Corinthia’s revamped Bassoon Bar puts a playful twist on luxury

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Other: People, Venues

What do you do when you take top bar operators from East London and place them in charge of the beverage programme at a top, swanky hotel?

The Mondrian gave us a glimpse of this vision when it recruited the Mr Lyan gang to create Dandelyan, and now the Corinthia’s partnership with Michael Sager and Marcis Dzelzainis from Sager + Wilde is taking full form.

So what has been happening in Dzelzainis’ world in the last few months? Quite a lot, it transpires.

Dzelzainis and Sager are onto a winning streak at the moment, with Fare Bar & Canteen in Clerkenwell set to open soon, and the recent win at the Spirited Awards, where Sager + Wilde was named Best International Restaurant Bar.

‘It was really amazing. It’s a really tough category, restaurant bars. On paper it shouldn’t have worked, selling cockails in a wine-driven restaurant,’ muses Dzelzainis.

‘When you’re a restaurant bartender it’s a really tough gig. You’ve got to jump in where you’re needed. You don’t often get a bar back. You work really hard. We’ve been doing it for three years, and to win was a very humbling experience.’

Enough of that, however. We’re here to peep behind the curtain at Bassoon, the Corinthia’s swanky bar bedecked in mocha tones and jazz-influenced artwork, and see what Dzelzainis has done with the space.

While he hasn’t entirely adopted a slash-and-burn approach and started again, he’s certainly made his mark.

‘I’m a big believer in holistic experiences,’ he explains. ‘The décor, drinks, service, music should all respect each other. When I walked in there was a really lovely 1920s New Orleans feel to the design. [So I thought] how do we advance the conversation having one foot in the past and one foot in the future?’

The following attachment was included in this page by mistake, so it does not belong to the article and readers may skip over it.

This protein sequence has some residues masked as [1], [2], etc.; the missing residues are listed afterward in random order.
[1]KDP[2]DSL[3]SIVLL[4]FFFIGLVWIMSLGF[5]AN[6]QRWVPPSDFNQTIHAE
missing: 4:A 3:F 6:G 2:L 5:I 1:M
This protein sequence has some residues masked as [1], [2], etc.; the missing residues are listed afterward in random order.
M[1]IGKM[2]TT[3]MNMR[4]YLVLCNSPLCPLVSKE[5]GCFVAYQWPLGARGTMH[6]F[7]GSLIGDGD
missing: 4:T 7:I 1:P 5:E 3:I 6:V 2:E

The answer was to tweak certain aspects – introducing stools at the bar, bringing in DJs playing music with jazz influences such as funk and disco – and by creating one of the simplest yet most exciting drinks lists I’ve seen this year.

‘I wanted to revisit New Orleans classics, giving them an update yet still being recognisable as having the New Orleans DNA in there. There’s a Julep, a Sazerac, a Ramos Gin Fizz… all quintessential New Orleans drinks. I thought that will be a really nice way of setting the tone and updating the room.’

It certainly hits the right note, with a simple list of 16 cocktails and three non-alcoholic drinks presented in a vinyl album format. (‘I think of drinks menus like an album, I try not to have any filler on it,’ Dzelzainis smiles.)

Grape expectations

One of the most notable aspects is the prominent inclusion of cognac – 25% of the list includes it.

‘I love cognac, it’s one of my go-to spirits,’ says Dzelzainis. ‘Cognac also has quite a lot of history associated with New Orleans, with the Sazerac and that French influence in New Orleans, so I wanted to incorporate as many cognac drinks on the menu, but also not go down that route of its stuffy association, that old men with cigars and mahogany furniture feel.

‘With [cognac]drinks, I think it’s time to go, right, how are we going to reemploy it in a different context? So [we’re aiming for] fresh, fruit-driven drinks that make people say “That’s really tasty!”’